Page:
Preimplantation (Embryo) Genetic Testing Options

Preimplantation Genetic Testing

Preimplantation genetic testing (PGT) is a specialized technique used to identify genetic disorders in embryos created through in vitro fertilization (IVF) before conception. Did you know that about 5% of IVF cycles, which is about 8500-9000 cycles, involve PGT? [Centers for Disease Control and Prevention, 2013] There are 2 types of testing, as discussed on our website. One test looks at the count of chromosomes (PGS), and the other looks for specific gene disorders (PGD). Worldwide, PGS is more commonly used than PGD [Harper et al., 2012].

This genetic screening of embryos can avoid transferring an embryo with a chromosomal or genetic abnormality back to the uterus. When the lab runs the test, we hope to have at least one normal embryo to place into the woman.

A common motivation to use PGD is to produce a biologically-related child who is protected from a specific disease. Similarly, another common motivation to use PGD/PGS is to reduce the chance of a repeat miscarriage or the chance of having to decide about terminating a pregnancy with an affected fetus.

Both the increasing technical complexity of this lab test and the changing options for people considering this testing can make it difficult for people to decide what to do. There is some research on what are the key motivations and concerns of patients considering using PGD/PGS. But there are many things we don’t know about how people view this genetic testing and how they decide whether or not to use it. Two of the many unknown concepts is the attitude toward PGD/PGS from the male-partner point-of-view, and how the couple’s relationship is impacted by considering this testing.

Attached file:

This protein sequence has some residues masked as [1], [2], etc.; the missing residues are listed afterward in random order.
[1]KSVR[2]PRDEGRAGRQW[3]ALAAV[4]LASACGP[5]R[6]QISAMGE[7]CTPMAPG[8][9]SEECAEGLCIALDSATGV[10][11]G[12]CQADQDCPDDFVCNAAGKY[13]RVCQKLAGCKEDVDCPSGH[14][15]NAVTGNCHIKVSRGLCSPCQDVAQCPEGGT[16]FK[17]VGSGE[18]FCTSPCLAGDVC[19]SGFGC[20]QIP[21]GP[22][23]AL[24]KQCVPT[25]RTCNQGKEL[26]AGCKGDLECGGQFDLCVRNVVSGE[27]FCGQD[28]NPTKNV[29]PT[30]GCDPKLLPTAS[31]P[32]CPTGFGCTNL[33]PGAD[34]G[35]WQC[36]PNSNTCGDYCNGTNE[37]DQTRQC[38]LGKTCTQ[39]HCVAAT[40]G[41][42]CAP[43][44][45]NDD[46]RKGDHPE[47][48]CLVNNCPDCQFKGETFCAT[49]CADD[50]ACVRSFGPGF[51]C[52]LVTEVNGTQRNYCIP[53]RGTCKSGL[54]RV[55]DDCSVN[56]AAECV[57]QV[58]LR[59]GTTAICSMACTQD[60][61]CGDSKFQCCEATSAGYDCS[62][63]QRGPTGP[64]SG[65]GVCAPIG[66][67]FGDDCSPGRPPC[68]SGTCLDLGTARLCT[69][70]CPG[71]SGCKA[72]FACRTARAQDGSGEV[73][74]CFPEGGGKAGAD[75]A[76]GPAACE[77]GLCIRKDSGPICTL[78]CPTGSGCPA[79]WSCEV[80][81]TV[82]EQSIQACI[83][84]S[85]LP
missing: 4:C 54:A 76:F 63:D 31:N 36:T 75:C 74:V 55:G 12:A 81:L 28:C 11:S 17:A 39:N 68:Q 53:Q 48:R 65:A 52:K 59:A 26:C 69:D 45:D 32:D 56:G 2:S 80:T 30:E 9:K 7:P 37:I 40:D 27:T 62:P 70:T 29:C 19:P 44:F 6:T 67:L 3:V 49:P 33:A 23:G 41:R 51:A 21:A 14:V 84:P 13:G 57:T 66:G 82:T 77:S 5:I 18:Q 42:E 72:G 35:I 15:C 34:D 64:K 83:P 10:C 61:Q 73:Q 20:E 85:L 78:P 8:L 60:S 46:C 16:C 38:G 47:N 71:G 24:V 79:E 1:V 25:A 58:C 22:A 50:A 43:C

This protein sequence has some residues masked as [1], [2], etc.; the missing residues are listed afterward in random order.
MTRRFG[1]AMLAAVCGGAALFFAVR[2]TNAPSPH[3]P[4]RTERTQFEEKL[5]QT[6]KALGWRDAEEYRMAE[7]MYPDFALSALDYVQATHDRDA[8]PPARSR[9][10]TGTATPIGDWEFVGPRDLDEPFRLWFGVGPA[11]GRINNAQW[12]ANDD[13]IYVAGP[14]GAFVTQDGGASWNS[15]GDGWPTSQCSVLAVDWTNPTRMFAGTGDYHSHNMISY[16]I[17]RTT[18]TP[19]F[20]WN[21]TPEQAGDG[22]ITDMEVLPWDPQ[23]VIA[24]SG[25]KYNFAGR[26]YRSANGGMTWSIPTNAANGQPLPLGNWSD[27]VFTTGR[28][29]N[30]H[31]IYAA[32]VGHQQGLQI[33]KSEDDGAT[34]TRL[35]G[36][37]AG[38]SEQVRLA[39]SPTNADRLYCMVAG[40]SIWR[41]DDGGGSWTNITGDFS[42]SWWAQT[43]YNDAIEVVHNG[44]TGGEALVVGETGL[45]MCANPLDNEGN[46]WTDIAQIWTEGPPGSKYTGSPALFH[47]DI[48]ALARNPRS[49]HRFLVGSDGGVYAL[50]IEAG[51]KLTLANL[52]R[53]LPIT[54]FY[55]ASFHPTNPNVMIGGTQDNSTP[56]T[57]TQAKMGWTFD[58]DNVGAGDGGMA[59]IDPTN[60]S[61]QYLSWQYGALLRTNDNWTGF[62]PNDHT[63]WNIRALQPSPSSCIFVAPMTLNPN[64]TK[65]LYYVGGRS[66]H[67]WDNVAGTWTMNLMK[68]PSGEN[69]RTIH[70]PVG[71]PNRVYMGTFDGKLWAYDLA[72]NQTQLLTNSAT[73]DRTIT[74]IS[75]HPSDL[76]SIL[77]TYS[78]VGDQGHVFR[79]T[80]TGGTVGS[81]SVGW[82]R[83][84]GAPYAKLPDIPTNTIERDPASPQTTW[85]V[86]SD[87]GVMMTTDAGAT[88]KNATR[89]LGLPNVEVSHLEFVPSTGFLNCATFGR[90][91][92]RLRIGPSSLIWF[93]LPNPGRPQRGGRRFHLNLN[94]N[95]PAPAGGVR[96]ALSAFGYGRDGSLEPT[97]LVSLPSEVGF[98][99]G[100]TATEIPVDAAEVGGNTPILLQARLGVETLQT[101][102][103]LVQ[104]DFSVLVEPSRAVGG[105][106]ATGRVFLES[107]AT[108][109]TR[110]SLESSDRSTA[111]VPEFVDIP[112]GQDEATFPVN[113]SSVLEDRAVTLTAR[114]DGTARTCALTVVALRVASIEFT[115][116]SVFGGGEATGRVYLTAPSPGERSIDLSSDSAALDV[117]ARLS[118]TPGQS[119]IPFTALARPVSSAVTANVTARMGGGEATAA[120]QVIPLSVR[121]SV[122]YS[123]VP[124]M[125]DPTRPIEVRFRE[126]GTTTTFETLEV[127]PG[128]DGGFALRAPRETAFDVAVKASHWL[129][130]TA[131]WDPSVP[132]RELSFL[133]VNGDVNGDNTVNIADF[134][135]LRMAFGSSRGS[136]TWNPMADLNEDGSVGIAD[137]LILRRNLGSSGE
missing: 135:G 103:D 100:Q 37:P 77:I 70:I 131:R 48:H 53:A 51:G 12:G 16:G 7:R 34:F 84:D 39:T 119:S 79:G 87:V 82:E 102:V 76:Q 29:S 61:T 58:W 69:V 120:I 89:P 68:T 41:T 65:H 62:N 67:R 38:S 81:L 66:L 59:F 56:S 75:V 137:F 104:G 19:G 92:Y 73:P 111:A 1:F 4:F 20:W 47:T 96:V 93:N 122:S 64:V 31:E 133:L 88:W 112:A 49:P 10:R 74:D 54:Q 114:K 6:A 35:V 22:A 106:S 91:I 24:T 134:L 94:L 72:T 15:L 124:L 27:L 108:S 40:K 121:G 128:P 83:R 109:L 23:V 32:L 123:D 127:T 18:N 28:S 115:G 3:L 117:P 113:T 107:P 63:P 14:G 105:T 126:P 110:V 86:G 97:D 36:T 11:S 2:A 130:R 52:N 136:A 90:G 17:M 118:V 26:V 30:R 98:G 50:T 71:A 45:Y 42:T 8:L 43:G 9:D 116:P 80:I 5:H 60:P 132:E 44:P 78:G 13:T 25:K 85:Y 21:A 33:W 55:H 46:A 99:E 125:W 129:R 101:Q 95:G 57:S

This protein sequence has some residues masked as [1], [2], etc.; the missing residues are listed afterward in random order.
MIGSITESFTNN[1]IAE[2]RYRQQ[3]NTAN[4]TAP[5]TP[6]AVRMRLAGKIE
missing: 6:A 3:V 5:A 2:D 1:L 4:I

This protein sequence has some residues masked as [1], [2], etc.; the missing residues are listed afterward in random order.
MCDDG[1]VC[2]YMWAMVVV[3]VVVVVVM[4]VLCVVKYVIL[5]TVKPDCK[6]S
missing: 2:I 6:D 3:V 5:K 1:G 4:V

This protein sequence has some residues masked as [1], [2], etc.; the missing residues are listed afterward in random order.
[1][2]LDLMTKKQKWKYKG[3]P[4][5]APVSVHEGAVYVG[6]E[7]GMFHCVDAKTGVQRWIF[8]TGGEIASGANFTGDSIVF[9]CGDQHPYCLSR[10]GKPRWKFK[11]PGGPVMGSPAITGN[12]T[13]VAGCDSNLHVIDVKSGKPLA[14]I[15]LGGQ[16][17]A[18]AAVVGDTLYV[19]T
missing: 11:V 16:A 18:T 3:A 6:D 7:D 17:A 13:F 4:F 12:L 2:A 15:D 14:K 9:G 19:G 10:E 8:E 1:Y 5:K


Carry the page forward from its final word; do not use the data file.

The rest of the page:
We are studying patients’ attitudes toward and decisions about PGD/PGS with colleagues at Stony Brook University and The New School for Social Research. This is a voluntary study of patient decision-making regarding preimplantation genetic testing (both PGD and PGS).

We invite you to share your perspective and experience through the study, if you have considered using (even if you decided not to) or have actually used preimplantation genetic testing (PGD or PGS) within the past 6 months. There are 2 ways to participate: you can have a 1-hour conversation (“interview”) with the study investigator plus complete an online questionnaire (30 minutes), or you can complete the online questionnaire anonymously without the interview. Financial compensation is available: $50 Amazon gift card for the interview plus questionnaire, or enter a raffle for a $50 gift card if you complete the questionnaire without being interviewed. See the study website for more information: